Gifts from the Sea
I had mixed feelings about Gifts from the Sea. One minute the characters would be refreshingly honest, and the next they were having very clichéd misunderstandings. It was this inconsistency that kept me from truly connecting with the story.
Goodger transports the reader back to the 1800’s and the tiny coastal village of Truro on Cape Cod (no exact date is provided, but there are trains and whaling is still an on-going concern). The residents are hardy souls who make their living retrieving cargo from the shipwrecks near their shores, selling it back to the shipping companies or keeping it for their personal use. The weather is harsh and the sea unforgiving, as our heroine, Rachel Best, knows: it claimed her two brothers and apparently her husband, Richard, as well.
Rachel walks the bluffs each day, looking out to sea, hoping that Richard will return. Instead she spots Captain Jared Mitchell in a small whaleboat. Jared had his crew put him out to sea with nothing more than a couple of bottles of whiskey, intending to die at sea. He’s nearly succeeded when the boat washes ashore near Truro.
Rachel and her family take him in and nurse him back to health. During this time Jared, who is still mourning the loss of his wife and daughter years before, can’t help but lose his heart to Rachel’s precious five year old daughter Belle, as well as becoming attracted to Rachel. Rachel fights the growing feelings between them because she believes there’s a chance Richard is alive and will return. She also doesn’t believe a successful sea captain can truly give up the sea for life in her boring village.
Jared is a classic tortured hero: tall, dark, handsome, has a death wish. He blames himself for the death of his young wife and baby daughter. He took them to sea with him and allowed them on deck, where they were splashed with boiling tar and died as result of the burns. Since the sea didn’t kill him, nor did constant drunkenness, he decided to take matters into his own hands. Fortunately almost of all this happens before the book begins. By the time the reader meets Jared he’s decided he’s not ready to die and starts living again. Gruff as a bear to begin with, he can’t help but be generous and friendly – it’s his true nature. The best scenes though are those between Jared and Belle. The child has him wrapped around her little finger and it’s sweet to watch him try to make her happy.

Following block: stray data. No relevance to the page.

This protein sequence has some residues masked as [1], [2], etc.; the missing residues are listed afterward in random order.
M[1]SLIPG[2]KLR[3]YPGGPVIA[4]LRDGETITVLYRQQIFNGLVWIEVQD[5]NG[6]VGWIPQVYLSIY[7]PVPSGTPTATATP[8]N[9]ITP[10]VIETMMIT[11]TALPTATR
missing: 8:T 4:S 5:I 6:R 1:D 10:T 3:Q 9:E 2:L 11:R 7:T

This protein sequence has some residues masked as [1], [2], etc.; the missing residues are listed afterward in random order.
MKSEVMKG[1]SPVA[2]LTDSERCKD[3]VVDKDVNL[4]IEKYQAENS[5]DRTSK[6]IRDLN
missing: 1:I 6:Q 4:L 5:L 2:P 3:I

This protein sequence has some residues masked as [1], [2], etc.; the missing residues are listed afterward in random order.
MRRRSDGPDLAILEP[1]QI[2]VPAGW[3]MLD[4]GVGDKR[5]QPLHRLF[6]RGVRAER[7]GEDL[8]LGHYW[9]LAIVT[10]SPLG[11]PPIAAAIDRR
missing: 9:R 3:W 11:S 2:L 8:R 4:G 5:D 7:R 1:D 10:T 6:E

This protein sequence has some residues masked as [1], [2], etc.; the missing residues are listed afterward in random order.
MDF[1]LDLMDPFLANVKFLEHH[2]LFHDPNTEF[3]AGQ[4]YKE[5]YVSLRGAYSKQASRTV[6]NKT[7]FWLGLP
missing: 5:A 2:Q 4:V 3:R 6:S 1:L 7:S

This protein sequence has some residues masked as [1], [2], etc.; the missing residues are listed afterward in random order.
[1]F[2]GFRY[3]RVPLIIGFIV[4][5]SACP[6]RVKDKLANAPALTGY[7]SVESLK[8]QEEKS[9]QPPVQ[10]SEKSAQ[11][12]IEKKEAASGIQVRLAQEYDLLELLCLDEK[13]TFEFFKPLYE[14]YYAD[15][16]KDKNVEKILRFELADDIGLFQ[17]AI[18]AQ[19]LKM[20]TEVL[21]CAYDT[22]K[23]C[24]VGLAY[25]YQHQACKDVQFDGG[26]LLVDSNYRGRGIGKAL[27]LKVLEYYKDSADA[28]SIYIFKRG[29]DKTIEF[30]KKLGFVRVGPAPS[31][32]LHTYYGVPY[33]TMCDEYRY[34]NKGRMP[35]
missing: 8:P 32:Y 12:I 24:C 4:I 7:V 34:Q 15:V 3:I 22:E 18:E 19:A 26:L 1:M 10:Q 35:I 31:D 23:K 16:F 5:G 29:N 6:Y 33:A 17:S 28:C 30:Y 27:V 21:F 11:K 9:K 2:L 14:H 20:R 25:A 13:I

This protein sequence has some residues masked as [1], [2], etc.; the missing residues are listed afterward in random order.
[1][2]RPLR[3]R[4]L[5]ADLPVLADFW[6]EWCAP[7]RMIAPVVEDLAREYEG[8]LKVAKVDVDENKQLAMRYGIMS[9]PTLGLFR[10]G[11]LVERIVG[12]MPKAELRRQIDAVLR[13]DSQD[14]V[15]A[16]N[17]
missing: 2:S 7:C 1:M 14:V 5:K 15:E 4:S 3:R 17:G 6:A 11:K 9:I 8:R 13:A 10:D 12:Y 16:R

Rachel is wishy-washy. She wants Jared, she doesn’t want Jared, she wants Jared, but no wait, Richard might be alive and she can’t be unfaithful. If her internal conflict weren’t enough, she has to go and eavesdrop. Hearing only part of a conversation, Rachel decides Jared doesn’t really love her: let the misunderstandings commence. What’s even more frustrating is that Rachel refuses to acknowledge her marriage was an unhappy one, and when confronted with proof that her husband wasn’t quite the man she thought he was, she still rebuffs Jared out of loyalty to Richard.
Rachel’s parents and daughter Belle round out the cast. Belle is a typical romance novel child, too cute to be real and present only when Jared and Rachel need a reason to get along. But I liked Belle anyway. Rachel’s parents are harder to like. Their attitude towards Jared was as inconsistent as their daughter’s. They are welcoming at first, until it seems that he might marry their daughter, when they became rude. Then they’re supportive again when he admits his plans for matrimony. Jared’s family, on the other hand, was consistent and likeable in their support of his happiness.
I liked the story well enough, as long as it was focused on the interaction between Jared and Rachel and their internal conflict while they tried to move on with their lives and love. As a tale of moving on after the death of a spouse and learning to let go of the past, it’s successful. Unfortunately, Goodger wanders away from that to an external mystery; the truth about Richard’s death seemed contrived to force Jared and Rachel together.
With a beautiful and unique setting, a likable hero, and a gentle love story, Gifts from the Sea would be a highly recommendable read. The tacked on mystery and the inconsistency of the characters’ actions, on the other hand make it tougher to enjoy.